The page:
Copper, Zinc, Aluminium and tin contracts saw deep cuts on the London Metal Exchange.

Copper, Zinc, Aluminium and tin contracts saw deep cuts on the London Metal Exchange.

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Metal stocks were under pressure on March 16, with the Nifty Metal being the only sectoral index on the NSE that witnessed heavy sell off on the back of a fall in global base metal prices.

Copper, Zinc, Aluminium and tin contracts saw deep cuts on the London Metal Exchange.

The Nifty Metal index settled at 5,471.75 points, down 2.6 percent, on March 16. The index was down 7 percent in the past one month, and has fallen 18 percent in the past three months.

Among all the index constituents, Hindustan Zinc was the only one trading in the positive territory. Hindalco Industries, Jindal Steel and Power, JSW Steel and Tata Steel were the worst performers on Nifty Metal index.

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Even as Indian metal stocks have underperformed most global peers in 2023 so far, some believe that may be the very reason to be optimistic about the sector. Foreign brokerage firm Jefferies sees the underperformance as a buying opportunity in metals space.

Another reason for Jefferies being optimistic about metal companies is the improving macro-economic situation in China, which is one of the world’s largest metal producers and consumers.

A large section of the market believes that domestic metal manufacturers should see healthy volume growth in the near term, driven by improved participation from key end-user industries, such as infrastructure, construction, consumer durables and automobile.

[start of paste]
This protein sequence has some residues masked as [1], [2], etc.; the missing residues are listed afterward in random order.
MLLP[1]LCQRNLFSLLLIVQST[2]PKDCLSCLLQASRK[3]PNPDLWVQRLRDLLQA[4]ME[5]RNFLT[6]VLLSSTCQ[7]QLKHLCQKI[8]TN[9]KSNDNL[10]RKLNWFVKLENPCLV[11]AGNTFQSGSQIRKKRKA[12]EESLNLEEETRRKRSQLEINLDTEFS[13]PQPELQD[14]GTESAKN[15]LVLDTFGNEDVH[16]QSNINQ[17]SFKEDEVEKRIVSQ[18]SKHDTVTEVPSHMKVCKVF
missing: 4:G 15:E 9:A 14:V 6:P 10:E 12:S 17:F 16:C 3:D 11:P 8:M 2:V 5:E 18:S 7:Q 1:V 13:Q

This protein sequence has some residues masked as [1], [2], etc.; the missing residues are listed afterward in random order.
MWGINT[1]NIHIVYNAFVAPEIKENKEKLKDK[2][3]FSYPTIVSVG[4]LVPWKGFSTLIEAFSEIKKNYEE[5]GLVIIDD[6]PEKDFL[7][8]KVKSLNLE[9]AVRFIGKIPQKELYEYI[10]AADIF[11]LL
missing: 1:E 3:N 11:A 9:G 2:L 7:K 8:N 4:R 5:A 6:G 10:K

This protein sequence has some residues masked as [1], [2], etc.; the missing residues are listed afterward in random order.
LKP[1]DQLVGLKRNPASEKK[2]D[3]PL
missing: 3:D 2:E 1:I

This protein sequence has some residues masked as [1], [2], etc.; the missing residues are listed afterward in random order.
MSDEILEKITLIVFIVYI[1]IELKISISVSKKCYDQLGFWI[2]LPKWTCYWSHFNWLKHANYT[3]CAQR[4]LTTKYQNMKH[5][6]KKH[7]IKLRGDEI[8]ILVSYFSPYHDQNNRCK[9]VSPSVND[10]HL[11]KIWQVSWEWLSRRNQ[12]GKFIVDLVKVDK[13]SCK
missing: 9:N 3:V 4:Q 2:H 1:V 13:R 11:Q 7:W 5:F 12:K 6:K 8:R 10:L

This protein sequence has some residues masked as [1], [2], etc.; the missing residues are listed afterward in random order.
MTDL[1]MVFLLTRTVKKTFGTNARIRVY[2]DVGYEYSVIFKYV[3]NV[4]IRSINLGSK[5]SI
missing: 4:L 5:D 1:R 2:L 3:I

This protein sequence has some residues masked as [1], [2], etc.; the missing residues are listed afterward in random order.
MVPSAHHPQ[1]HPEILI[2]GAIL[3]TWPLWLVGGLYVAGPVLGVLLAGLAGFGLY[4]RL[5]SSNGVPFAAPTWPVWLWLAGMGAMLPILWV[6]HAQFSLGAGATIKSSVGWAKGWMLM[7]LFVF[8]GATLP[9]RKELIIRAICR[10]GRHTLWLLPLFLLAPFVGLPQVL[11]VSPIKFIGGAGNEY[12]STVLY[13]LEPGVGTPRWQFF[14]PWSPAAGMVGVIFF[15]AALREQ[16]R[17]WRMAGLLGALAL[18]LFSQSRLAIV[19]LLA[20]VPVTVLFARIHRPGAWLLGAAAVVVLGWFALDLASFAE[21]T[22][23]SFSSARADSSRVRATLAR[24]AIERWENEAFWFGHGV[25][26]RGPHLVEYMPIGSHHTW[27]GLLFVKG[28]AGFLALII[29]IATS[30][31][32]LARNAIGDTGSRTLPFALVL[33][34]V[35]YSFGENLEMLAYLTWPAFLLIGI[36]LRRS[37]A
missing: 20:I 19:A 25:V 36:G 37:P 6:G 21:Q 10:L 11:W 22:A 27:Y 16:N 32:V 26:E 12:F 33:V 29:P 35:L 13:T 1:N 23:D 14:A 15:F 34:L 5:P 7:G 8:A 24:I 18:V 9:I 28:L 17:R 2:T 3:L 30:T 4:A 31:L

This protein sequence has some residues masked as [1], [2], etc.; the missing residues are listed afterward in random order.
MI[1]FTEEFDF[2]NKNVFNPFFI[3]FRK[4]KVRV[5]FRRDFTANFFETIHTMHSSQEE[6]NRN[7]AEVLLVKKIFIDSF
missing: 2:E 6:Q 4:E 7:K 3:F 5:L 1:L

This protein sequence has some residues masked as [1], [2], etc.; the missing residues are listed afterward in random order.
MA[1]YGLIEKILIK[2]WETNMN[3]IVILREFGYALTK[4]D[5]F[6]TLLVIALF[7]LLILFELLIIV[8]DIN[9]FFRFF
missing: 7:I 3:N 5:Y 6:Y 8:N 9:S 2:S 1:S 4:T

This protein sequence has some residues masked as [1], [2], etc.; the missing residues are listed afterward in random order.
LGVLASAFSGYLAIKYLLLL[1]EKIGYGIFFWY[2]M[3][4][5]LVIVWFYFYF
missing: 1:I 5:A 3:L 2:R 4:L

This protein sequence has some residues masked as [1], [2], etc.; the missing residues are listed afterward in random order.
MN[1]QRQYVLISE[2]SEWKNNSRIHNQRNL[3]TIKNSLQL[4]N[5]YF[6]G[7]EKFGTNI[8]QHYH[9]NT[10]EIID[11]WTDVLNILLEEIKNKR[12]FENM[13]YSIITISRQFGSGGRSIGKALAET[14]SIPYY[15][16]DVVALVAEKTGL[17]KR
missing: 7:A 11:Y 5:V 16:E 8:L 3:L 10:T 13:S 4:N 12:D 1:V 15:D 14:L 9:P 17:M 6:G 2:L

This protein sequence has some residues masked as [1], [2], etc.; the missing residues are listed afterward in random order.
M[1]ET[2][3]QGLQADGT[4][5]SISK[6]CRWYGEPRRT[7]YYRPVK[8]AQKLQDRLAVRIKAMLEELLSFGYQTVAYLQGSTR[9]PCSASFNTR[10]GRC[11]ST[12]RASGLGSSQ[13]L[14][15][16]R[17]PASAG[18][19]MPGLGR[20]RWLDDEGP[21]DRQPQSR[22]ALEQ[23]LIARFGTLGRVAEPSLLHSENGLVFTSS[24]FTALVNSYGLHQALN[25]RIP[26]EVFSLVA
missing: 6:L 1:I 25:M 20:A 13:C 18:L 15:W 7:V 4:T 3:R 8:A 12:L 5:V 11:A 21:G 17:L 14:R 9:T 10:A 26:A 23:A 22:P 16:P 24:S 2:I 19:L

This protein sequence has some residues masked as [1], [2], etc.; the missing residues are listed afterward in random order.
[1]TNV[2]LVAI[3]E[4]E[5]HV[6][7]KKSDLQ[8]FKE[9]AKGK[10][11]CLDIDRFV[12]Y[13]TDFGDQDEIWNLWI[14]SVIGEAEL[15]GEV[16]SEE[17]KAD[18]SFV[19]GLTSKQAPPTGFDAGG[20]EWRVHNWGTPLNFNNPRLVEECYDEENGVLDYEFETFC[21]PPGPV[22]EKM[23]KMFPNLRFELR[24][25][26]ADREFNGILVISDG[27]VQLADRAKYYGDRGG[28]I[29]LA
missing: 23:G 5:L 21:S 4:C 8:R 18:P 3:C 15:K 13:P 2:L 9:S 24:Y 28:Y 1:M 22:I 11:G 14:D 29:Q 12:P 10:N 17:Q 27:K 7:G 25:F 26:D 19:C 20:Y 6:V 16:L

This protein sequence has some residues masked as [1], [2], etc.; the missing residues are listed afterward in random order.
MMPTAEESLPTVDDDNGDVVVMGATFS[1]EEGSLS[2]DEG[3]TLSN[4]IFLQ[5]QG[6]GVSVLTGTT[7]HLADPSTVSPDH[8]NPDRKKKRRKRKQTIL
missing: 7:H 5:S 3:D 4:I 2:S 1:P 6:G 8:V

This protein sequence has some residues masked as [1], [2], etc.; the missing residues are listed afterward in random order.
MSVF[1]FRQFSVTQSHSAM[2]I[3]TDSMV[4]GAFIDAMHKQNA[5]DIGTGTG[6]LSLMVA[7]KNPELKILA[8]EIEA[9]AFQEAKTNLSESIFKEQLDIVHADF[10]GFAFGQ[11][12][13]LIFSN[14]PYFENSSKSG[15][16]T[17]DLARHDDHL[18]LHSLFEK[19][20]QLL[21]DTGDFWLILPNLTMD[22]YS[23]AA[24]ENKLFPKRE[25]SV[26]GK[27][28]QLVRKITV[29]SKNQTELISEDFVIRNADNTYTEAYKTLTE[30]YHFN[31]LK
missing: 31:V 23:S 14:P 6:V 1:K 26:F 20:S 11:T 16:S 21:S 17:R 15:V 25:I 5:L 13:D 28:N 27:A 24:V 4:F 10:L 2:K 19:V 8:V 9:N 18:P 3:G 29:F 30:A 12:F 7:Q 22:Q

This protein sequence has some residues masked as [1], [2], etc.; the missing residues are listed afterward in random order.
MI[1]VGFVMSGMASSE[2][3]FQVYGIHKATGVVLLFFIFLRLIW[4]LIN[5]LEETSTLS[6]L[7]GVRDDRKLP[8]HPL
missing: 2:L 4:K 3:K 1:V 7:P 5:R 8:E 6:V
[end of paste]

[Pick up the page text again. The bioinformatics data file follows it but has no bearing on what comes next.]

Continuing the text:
Jatin Damania, Vice President - Fundamental Research, Kotak Securities, said, “We expect margins to recover further in Q4FY23, after a mild recovery in Q3, led by recent price hike, stable raw material costs and operating leverage”.

Damania sees risk-reward for Tata Steel and NMDC as favourable, which prompts the brokerage house to have a ‘buy’ rating on these stocks while it has an ‘add’ rating on Hindalco Industries.

Read more | Struggling to find stocks to invest in India; Korea, Taiwan are better placed: Adrian Mowat

On the other hand, SteelMint expects capacity to exceed demand long term, resulting in a demand-supply mismatch. This is despite the fact that domestic industry is unlikely to feel any major supply pressures near term, noted Elara Securities which hosted SteelMint CEO Dhruv Goel to gauge the current scenario of the steel industry.

The domestic steel industry is likely to report healthy demand growth in FY23 and the CY24 and the general elections should be a key demand driver in the upcoming quarters, the brokerage firm said while adding that rising exports opportunities also bode well.

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